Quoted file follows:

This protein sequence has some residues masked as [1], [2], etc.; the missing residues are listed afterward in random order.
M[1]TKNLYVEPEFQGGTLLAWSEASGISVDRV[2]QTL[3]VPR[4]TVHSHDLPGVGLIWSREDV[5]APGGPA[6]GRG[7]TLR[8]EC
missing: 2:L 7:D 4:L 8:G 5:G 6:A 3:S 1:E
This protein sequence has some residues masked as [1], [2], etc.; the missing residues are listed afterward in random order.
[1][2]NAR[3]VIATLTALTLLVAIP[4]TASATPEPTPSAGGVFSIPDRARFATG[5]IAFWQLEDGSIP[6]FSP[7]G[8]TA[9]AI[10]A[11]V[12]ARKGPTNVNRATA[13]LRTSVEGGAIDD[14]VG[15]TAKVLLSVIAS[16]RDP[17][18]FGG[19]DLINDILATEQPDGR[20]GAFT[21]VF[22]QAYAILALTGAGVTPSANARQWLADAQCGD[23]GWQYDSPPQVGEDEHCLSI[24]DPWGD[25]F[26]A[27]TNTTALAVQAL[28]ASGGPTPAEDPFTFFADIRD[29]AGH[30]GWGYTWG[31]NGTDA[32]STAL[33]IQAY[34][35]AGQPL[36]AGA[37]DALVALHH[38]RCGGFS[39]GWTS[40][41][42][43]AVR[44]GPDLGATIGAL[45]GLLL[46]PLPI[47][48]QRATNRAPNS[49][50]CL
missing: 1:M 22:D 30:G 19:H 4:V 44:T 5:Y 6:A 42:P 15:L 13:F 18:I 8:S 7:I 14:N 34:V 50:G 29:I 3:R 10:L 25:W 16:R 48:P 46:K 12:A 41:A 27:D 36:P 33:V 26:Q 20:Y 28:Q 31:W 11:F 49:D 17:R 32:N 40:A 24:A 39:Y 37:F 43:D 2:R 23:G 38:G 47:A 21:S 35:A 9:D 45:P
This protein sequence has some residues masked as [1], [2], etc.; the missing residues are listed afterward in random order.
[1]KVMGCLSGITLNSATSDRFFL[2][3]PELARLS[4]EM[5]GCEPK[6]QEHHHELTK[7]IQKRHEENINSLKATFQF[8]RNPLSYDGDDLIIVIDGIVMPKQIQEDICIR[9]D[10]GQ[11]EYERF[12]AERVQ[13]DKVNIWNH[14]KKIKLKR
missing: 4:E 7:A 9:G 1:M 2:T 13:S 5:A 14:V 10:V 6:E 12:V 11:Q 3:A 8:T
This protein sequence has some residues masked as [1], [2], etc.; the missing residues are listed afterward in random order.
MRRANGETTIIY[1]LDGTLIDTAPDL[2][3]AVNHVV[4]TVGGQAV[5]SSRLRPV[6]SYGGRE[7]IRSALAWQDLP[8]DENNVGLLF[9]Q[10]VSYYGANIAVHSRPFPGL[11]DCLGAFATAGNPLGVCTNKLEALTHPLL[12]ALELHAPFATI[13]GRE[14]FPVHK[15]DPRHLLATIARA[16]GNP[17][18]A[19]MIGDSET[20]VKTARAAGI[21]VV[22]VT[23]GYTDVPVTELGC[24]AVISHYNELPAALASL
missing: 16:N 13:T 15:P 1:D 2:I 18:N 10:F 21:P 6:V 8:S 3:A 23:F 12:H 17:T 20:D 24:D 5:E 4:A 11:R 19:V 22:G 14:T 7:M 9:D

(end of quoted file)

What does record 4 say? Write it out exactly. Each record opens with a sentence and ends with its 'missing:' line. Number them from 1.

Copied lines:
This protein sequence has some residues masked as [1], [2], etc.; the missing residues are listed afterward in random order.
MRRANGETTIIY[1]LDGTLIDTAPDL[2][3]AVNHVV[4]TVGGQAV[5]SSRLRPV[6]SYGGRE[7]IRSALAWQDLP[8]DENNVGLLF[9]Q[10]VSYYGANIAVHSRPFPGL[11]DCLGAFATAGNPLGVCTNKLEALTHPLL[12]ALELHAPFATI[13]GRE[14]FPVHK[15]DPRHLLATIARA[16]GNP[17][18]A[19]MIGDSET[20]VKTARAAGI[21]VV[22]VT[23]GYTDVPVTELGC[24]AVISHYNELPAALASL
missing: 16:N 13:T 15:P 1:D 2:I 18:N 10:F 21:P 6:V 8:S 3:A 23:F 12:H 17:T 20:D 24:D 5:E 4:A 11:R 19:V 22:G 14:T 7:M 9:D